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Marxism and Marxist Philosophies in Modern Filmmaking

Paper Type: Free Essay Subject: Film Studies
Wordcount: 3227 words Published: 8th Feb 2020

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 The first motion picture, William K.L. Dickson’s “Fred Ott’s Sneeze”, was originally released in 1894 over ten years after Marx’s death in 1883. Marx’s words and philosophies have lived on and inspired many individuals, including some of the biggest filmmakers throughout the 20th century before and after the peak of the industrial revolution. Marxist theory in film is one of the oldest film theories in terms of analyzing a film through a critical lens, first started in 1926 when Sergei Eisenstein’s “Battleship Potemkin” was produced as a film with no one singular protagonist in order to better unify the film and the people within it[1]. A lot of complaints many international directors have had with early Hollywood films were that they presented films with a pro-capitalist bent and were not yet awakened with a Marxist message[2]. The awakening did happen however, as more and more filmmakers become aware of Marx’s readings and his messages and have since felt the need to share these messages with their audiences. Throughout the golden age and the modern age of Hollywood, filmmakers have been able to implement Marxist themes throughout their works that can help further the understandings of Karl Marx’s readings through the proper analysis.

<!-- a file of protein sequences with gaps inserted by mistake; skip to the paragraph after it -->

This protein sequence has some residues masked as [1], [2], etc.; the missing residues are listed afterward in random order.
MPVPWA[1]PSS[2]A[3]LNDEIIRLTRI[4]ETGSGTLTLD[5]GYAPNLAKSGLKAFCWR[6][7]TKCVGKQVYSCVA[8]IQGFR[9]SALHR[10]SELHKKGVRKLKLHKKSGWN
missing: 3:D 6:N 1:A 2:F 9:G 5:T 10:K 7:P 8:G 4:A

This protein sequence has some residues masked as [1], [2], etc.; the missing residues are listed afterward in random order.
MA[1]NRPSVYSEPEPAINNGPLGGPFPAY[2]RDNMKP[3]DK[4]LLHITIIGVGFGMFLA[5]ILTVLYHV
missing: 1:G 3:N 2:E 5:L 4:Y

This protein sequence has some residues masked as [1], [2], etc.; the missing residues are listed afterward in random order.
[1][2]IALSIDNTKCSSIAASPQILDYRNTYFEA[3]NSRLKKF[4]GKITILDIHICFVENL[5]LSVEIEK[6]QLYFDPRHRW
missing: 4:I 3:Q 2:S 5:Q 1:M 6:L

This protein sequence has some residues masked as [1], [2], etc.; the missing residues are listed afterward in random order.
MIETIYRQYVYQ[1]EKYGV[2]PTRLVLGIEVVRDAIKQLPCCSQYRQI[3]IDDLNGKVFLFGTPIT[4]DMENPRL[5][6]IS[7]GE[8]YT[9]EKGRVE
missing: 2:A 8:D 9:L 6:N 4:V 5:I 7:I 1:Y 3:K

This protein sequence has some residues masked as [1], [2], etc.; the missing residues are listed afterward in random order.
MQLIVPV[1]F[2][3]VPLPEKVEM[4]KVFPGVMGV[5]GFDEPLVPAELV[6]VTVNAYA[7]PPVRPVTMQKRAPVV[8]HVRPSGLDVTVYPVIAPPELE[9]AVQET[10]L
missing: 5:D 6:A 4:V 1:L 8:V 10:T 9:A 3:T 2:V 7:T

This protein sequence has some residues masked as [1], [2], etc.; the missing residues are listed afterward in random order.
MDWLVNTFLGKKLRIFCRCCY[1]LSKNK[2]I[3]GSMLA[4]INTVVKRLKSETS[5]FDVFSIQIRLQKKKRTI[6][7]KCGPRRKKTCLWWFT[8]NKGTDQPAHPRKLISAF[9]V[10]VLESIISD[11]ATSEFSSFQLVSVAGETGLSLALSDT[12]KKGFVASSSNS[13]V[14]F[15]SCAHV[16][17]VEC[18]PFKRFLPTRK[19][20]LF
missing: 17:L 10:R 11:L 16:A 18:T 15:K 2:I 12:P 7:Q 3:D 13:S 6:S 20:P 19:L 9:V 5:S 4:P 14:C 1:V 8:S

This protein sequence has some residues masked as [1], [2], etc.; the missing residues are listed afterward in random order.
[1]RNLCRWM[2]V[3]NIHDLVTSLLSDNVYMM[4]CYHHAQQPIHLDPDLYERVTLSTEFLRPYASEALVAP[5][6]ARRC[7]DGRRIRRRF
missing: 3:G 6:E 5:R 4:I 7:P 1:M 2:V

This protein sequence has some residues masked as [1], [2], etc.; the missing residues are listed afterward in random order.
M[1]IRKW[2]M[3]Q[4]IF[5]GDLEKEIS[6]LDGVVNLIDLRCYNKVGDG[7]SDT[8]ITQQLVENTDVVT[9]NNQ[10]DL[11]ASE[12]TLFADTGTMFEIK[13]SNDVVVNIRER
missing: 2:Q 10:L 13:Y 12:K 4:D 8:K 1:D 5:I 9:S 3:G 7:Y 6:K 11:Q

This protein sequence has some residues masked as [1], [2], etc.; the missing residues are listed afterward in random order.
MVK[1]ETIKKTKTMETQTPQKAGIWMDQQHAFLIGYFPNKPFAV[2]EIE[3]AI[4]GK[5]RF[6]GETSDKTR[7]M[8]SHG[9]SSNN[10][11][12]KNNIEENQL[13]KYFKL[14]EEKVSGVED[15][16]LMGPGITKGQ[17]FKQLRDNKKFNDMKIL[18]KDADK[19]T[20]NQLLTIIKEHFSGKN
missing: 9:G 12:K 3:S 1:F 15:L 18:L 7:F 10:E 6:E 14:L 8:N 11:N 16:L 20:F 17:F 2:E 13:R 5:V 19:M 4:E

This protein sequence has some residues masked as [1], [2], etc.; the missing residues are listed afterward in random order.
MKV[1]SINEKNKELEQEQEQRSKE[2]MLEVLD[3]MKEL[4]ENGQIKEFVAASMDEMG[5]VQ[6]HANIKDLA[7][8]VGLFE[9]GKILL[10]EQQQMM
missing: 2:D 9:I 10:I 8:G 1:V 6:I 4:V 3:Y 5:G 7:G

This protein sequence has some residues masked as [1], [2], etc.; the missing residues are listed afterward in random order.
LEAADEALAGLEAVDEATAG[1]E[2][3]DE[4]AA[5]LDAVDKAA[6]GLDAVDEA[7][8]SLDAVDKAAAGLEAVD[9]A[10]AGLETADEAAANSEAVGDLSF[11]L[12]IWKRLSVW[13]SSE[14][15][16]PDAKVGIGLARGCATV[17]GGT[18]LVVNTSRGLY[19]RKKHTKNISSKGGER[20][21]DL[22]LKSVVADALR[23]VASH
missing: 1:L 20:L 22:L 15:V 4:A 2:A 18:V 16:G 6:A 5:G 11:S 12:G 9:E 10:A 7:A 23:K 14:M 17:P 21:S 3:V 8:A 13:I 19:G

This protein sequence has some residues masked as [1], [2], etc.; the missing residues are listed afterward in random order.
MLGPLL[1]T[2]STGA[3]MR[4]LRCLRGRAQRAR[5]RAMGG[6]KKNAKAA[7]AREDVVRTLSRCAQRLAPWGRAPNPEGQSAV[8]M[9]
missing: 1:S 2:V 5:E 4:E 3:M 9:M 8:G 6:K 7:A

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 Though there are quite a few older films that have been found to normalize the Marxism ideology, Charlie Chaplin’s “Modern Times” is one of the most famous examples of a film with an anti-capitalism agenda. First released in February 25th, 1936, “Modern Times” deals with Chaplin’s iconic character of the Tramp and his struggles to live in modern industrial society. Employed within a state-of-the-art factory, the Tramp is used as a symbol of the modern worker in order to personify the observations and anxieties of living during the hectic world of the Great Depression as well the rise of unemployment within the united states. After the release of his film “City Lights” in 1931, Chaplin abandoned Hollywood for a chance to travel the world. While in Europe, Chaplin had the chance to see the rise of nationalist ideals and the social effects of unemployment and of automation. Chaplin studied different forms of economic theory, and began producing his own economic ideology, an exercise in utopian idealism, based on an equal distribution of both wealth but and work[3]. There are quite a few symbols and motifs that relate back to Marx’s philosophies and his ideals, first appearing right at the beginning of the film. The opening title of the film states “The story of industry, of individual enterprise – humanity crusading in the pursuit of happiness” first and foremost deals with the concept of a working man being a better man, a worker desiring to enjoy their working feed[4]. The next shot of the film is an obvious symbolic juxtaposition of sheep being herded into a factory and that of workers all arriving to the factory for the beginning of their shift. One of those workers is the Tramp, who becomes so clearly overwhelmed with his work that he ends up getting consumed by it in one of the most famous scenes in the movie. This is exaggeration is played for laughs, but in reality, actually symbolizes how the individual worker is so overwhelmed with his daily work that he actually becomes consumed by it. The Tramp is completely estranged from his labor, which is incredible menial and monotonous. The illusion of the sheep and the Tramp stressed of his work bring to mid Marx’s ideas of estranged labor, where the more wealth he produces, the more there is a “devaluation of the world of men”[5].  The very next scene is that of the Tramp taking a break from his work to go to the bathroom and have a smoke break. No sooner has the Tramp sat down to enjoy his cigarette that the president of the factory comes on a screen in the bathroom to tell the Tramp to quit stalling and to get back to work. The idea that it would behoove The Capitalist to monitor the workers breaks is a reoccurring talking point for Marx, and again Chaplin plays up this fear to a comedic extent. The worker taking breaks, even the most minimal, would briefly make them free of the working exploitation which is why The Capitalist must do its best to keep their workers in line. The idea of the worker’s constant exploitation without stop is exaggerated even more at a point in the film where the president of the company briefly tries out a new machine designed to feed the workers while they are working. The machine, tested out on the Tramp for a comedic effect, is all about benefitting the capitalist even more by trying to get rid of the worker’s lunch breaks. The more that The Capitalist is able to control the worker by taking away their time wasted by eating, the more that they can properly exploit them. There are some other more subtle aspects of Marxism that Modern Times address such as the president of the factory being the only person within the film who can speak with diegetic sound as a way of stating that within a capitalist society, only The Capitalist has a voice while the workers are silent and cannot have their voice heard. About halfway through the film, the Tramp is wrongfully convicted of a crime where he is sent to prison. When his time is up and he is considered a free man, the Tramp states that he would rather stay in the prison then go back to the world. This can be an illusion to how the “real world” is not as free as the fantasy that we have been told, with how the world is run in a capitalist society and how the average man is taken advantage of. Chaplin’s “Modern Times” is a great tale of a man looking to be free by any means necessary, and in doing so becomes trapped in a world of automation where he is run into the ground and exploited to a point where he is trapped in the society he wants to be a part of.